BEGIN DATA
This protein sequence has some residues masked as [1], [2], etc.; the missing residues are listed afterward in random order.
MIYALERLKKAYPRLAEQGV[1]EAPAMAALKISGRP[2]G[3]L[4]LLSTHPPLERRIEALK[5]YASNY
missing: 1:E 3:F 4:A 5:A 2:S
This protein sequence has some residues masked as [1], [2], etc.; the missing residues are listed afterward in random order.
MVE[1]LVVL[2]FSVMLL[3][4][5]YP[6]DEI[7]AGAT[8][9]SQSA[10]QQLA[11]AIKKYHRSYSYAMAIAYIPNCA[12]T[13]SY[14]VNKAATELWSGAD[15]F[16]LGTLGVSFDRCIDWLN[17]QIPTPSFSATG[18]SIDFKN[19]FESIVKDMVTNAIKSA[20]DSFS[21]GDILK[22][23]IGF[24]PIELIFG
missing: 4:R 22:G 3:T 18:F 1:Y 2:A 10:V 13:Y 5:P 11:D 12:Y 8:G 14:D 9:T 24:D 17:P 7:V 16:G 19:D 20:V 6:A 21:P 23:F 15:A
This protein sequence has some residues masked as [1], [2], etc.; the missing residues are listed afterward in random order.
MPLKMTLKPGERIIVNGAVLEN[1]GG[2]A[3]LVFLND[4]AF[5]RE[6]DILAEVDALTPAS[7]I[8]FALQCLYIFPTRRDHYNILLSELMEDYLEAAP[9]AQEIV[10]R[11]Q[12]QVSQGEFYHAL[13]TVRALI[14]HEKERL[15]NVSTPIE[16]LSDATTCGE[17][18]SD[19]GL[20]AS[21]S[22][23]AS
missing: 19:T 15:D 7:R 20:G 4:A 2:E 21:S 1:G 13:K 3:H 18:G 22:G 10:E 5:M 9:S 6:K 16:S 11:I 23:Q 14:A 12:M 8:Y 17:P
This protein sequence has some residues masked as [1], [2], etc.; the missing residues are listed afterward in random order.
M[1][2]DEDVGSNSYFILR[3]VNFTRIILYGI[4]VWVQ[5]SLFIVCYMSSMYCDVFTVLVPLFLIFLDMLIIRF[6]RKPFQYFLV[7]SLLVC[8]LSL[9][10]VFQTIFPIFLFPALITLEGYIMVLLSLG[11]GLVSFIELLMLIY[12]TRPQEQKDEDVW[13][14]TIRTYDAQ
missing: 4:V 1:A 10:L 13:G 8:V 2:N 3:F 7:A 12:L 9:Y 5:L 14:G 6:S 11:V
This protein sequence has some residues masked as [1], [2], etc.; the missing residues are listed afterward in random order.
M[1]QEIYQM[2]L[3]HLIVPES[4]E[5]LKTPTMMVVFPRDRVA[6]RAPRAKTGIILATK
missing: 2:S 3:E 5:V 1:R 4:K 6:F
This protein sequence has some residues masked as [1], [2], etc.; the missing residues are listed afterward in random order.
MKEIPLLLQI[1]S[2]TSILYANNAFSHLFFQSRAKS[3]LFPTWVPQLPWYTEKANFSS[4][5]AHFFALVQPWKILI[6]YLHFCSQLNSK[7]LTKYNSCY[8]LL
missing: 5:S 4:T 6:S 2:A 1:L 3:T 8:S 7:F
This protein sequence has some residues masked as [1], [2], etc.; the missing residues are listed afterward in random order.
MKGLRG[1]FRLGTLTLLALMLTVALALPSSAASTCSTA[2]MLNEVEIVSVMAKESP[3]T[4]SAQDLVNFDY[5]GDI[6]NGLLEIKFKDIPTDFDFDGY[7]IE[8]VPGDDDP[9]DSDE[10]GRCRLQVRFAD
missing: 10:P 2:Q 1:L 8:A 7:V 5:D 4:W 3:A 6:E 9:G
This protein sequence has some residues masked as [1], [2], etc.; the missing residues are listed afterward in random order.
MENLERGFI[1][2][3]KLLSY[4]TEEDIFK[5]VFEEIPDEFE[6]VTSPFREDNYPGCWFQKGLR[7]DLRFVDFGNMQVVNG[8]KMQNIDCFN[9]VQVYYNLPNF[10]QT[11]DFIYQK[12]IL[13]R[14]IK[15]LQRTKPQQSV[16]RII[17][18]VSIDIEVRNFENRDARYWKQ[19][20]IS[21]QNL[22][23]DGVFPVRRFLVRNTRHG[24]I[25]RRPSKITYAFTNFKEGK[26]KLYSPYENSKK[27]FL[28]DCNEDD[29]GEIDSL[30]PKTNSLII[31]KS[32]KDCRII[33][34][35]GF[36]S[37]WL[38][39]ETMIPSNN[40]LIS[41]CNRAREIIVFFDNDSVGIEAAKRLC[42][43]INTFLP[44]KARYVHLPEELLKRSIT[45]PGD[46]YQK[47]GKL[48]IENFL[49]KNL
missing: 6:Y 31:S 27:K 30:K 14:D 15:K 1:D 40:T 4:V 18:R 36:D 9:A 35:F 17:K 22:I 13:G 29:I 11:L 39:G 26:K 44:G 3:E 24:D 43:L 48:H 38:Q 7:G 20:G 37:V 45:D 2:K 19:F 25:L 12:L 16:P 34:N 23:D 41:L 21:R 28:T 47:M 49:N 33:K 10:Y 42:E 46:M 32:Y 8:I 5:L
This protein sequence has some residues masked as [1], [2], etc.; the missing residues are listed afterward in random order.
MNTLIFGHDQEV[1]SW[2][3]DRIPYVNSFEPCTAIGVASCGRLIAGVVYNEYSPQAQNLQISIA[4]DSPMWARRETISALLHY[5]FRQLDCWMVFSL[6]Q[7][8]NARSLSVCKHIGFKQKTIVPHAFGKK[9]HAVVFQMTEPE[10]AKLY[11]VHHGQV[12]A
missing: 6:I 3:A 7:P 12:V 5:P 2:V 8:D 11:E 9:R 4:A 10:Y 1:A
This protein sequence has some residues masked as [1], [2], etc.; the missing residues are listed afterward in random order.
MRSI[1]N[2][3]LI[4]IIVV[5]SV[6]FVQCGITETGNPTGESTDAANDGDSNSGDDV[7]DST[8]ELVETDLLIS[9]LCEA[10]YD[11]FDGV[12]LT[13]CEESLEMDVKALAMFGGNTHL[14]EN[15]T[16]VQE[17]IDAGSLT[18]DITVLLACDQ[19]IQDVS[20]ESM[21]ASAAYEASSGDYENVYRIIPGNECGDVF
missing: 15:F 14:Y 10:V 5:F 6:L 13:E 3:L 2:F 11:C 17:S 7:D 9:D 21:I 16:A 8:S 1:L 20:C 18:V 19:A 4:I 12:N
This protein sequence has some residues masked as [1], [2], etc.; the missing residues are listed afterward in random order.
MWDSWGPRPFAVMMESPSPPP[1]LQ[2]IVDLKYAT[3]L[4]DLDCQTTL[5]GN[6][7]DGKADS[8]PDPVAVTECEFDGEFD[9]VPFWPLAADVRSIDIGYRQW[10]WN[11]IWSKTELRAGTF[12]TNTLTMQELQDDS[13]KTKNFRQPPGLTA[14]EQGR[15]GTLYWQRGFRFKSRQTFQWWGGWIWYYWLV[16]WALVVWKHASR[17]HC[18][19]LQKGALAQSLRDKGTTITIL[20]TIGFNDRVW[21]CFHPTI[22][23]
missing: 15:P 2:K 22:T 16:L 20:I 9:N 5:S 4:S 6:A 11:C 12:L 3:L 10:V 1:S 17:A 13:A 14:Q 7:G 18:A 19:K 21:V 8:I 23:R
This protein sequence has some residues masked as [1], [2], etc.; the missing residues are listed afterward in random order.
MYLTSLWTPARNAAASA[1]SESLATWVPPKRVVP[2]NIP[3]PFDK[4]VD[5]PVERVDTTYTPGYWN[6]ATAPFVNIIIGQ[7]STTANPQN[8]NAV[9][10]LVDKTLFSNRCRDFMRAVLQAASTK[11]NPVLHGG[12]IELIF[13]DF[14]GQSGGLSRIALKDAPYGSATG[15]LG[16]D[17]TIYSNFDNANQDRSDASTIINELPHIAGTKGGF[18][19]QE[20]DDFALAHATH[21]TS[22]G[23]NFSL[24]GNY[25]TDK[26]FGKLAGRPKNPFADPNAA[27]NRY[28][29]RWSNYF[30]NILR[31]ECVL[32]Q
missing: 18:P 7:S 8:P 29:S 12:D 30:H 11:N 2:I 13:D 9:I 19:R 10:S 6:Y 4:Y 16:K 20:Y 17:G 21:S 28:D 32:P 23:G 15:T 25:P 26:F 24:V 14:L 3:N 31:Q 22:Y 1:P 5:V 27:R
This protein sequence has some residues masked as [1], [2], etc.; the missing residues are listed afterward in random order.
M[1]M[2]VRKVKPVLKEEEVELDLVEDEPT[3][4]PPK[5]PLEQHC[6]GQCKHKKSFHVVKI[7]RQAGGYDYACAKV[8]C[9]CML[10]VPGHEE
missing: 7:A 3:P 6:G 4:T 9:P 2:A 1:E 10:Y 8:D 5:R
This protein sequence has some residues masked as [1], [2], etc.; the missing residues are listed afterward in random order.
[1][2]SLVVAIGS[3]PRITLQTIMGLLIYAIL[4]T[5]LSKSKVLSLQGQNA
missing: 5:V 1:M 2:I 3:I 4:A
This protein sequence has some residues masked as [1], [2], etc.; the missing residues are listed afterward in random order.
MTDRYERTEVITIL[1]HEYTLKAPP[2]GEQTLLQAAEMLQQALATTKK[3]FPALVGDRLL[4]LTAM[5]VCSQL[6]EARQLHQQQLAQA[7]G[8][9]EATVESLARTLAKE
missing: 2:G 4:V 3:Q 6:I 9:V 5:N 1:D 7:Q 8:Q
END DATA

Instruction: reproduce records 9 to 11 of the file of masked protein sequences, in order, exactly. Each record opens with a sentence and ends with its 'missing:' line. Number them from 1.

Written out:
This protein sequence has some residues masked as [1], [2], etc.; the missing residues are listed afterward in random order.
MNTLIFGHDQEV[1]SW[2][3]DRIPYVNSFEPCTAIGVASCGRLIAGVVYNEYSPQAQNLQISIA[4]DSPMWARRETISALLHY[5]FRQLDCWMVFSL[6]Q[7][8]NARSLSVCKHIGFKQKTIVPHAFGKK[9]HAVVFQMTEPE[10]AKLY[11]VHHGQV[12]A
missing: 6:I 3:A 7:P 12:V 5:P 2:V 8:D 11:E 9:R 4:A 10:Y 1:A
This protein sequence has some residues masked as [1], [2], etc.; the missing residues are listed afterward in random order.
MRSI[1]N[2][3]LI[4]IIVV[5]SV[6]FVQCGITETGNPTGESTDAANDGDSNSGDDV[7]DST[8]ELVETDLLIS[9]LCEA[10]YD[11]FDGV[12]LT[13]CEESLEMDVKALAMFGGNTHL[14]EN[15]T[16]VQE[17]IDAGSLT[18]DITVLLACDQ[19]IQDVS[20]ESM[21]ASAAYEASSGDYENVYRIIPGNECGDVF
missing: 15:F 14:Y 10:V 5:F 6:L 13:E 3:L 2:F 11:C 17:S 7:D 9:D 21:I 16:A 8:S 1:L 20:C 18:V 19:A 4:I 12:N
This protein sequence has some residues masked as [1], [2], etc.; the missing residues are listed afterward in random order.
MWDSWGPRPFAVMMESPSPPP[1]LQ[2]IVDLKYAT[3]L[4]DLDCQTTL[5]GN[6][7]DGKADS[8]PDPVAVTECEFDGEFD[9]VPFWPLAADVRSIDIGYRQW[10]WN[11]IWSKTELRAGTF[12]TNTLTMQELQDDS[13]KTKNFRQPPGLTA[14]EQGR[15]GTLYWQRGFRFKSRQTFQWWGGWIWYYWLV[16]WALVVWKHASR[17]HC[18][19]LQKGALAQSLRDKGTTITIL[20]TIGFNDRVW[21]CFHPTI[22][23]
missing: 15:P 2:K 22:T 16:L 20:I 9:N 5:S 4:S 6:A 11:C 12:L 3:L 10:V 1:S 17:A 13:A 14:Q 7:G 18:A 19:K 21:V 8:I 23:R